Research Article: Targeted re-sequencing of F8, F9 and VWF: Characterization of Ion Torrent data and clinical implications for mutation screening

Date Published: April 26, 2019

Publisher: Public Library of Science

Author(s): Eric Manderstedt, Rosanna Nilsson, Christina Lind-Halldén, Rolf Ljung, Jan Astermark, Christer Halldén, Pablo Garcia de Frutos.

http://doi.org/10.1371/journal.pone.0216179

Abstract

Mutations are not identified in ~5% of hemophilia A and 10–35% of type 1 VWD patients. The bleeding tendency also varies among patients carrying the same causative mutation, potentially indicating variants in additional genes modifying the phenotype that cannot be identified by routine single-gene analysis. The F8, F9 and VWF genes were analyzed in parallel using an AmpliSeq strategy and Ion Torrent sequencing. Targeting all exonic positions showed an average read depth of >2000X and coverage close to 100% in 24 male patients with known disease-causing mutations. Discrimination between reference alleles and alternative/indel alleles was adequate at a 25% frequency threshold. In F8, F9 and VWF there was an absolute majority of all reference alleles at allele frequencies >95% and the average alternative allele and indel frequencies never reached above 10% and 15%, respectively. In VWF, 4–5 regions showed lower reference allele frequencies; in two regions covered by the pseudogene close to the 25% cut-off for reference alleles. All known mutations, including indels, gross deletions and substitutions, were identified. Additional VWF variants were identified in three hemophilia patients. The presence of additional mutations in 2 out of 16 (12%) randomly selected hemophilia patients indicates a potential mutational contribution that may affect the disease phenotype and counseling in these patients. Parallel identification of disease-causing mutations in all three genes not only confirms the deficiency, but differentiates phenotypic overlaps and allows for correct genetic counseling.

Partial Text

Inherited bleeding disorders affect an estimated 7.5 million individuals worldwide [1]. The common inherited bleeding disorders, von Willebrand disease (VWD), hemophilia A (HA) and hemophilia B (HB), account for 95–97% of such patients [2]. VWD is the most common inherited autosomal bleeding disorder, affecting both genders. Mutations in the VWF gene result in quantitative or qualitative deficiencies of von Willebrand factor (VWF). The estimated prevalence of subjects with significant bleeding symptoms is 1 in 1000 [3]. More than 700 mutations have been associated with VWD (https://grenada.lumc.nl/LOVD2/VWF/home.php?select_db=VWF). HA and HB are X-linked recessive disorders caused by mutations in the F8 and F9 genes, resulting in quantitative or qualitative defects in factor VIII (FVIII) and factor IX (FIX), respectively. The prevalence of the disorders is 1 in 5000 (HA) and 1 in 30,000 (HB) male births [1]. A recurring inversion located at intron 22 in F8 accounts for approximately 45% of all severe HA cases. Additionally, more than 2000 point mutations and indels distributed throughout the gene have been associated with the majority of the remaining HA cases (http://www.factorviii-db.org). More than 1000 point mutations and indels have been reported in F9 in patients with HB (http://www.factorix.org).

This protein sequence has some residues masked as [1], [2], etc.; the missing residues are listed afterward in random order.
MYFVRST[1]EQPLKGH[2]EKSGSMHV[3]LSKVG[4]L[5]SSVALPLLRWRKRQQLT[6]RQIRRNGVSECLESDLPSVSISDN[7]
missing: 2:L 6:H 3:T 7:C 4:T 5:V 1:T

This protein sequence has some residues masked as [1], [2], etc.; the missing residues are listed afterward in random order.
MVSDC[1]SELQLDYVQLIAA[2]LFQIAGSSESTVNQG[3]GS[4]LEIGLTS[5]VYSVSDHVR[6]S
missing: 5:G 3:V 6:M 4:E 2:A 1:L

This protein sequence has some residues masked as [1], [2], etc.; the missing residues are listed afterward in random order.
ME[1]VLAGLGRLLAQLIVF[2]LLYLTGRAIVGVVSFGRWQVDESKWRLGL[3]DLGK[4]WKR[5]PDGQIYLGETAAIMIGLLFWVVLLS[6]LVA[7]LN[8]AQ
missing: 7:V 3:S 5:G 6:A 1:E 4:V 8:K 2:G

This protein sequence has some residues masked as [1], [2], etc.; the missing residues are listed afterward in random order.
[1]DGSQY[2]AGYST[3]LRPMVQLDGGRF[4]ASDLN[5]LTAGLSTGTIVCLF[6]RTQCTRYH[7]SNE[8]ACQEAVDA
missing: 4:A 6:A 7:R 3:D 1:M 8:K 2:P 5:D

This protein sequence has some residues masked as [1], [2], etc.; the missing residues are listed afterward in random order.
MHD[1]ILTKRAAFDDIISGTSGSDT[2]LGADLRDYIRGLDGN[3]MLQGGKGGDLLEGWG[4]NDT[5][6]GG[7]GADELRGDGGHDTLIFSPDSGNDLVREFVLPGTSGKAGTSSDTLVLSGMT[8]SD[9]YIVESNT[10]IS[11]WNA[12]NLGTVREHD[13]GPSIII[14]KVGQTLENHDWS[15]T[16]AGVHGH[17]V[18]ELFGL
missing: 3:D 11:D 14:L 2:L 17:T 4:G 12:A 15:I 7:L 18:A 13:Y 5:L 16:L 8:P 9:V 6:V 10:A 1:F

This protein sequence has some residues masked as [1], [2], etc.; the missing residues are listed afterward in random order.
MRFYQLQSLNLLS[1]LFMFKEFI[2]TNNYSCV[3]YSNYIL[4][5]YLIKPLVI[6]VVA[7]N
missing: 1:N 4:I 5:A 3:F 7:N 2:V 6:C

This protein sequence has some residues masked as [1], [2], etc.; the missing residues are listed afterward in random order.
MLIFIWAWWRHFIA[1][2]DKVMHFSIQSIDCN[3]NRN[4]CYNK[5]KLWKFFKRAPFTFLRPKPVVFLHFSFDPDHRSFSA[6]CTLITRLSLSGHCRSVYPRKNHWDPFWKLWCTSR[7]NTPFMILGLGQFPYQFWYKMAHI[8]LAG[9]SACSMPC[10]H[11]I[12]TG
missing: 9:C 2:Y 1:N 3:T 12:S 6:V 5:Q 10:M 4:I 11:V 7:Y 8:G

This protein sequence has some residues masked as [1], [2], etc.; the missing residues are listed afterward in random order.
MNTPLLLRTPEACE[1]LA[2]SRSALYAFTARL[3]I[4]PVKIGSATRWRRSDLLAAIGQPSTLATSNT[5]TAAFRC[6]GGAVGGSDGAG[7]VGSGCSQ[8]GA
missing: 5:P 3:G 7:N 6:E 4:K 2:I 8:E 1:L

Source:

http://doi.org/10.1371/journal.pone.0216179

 

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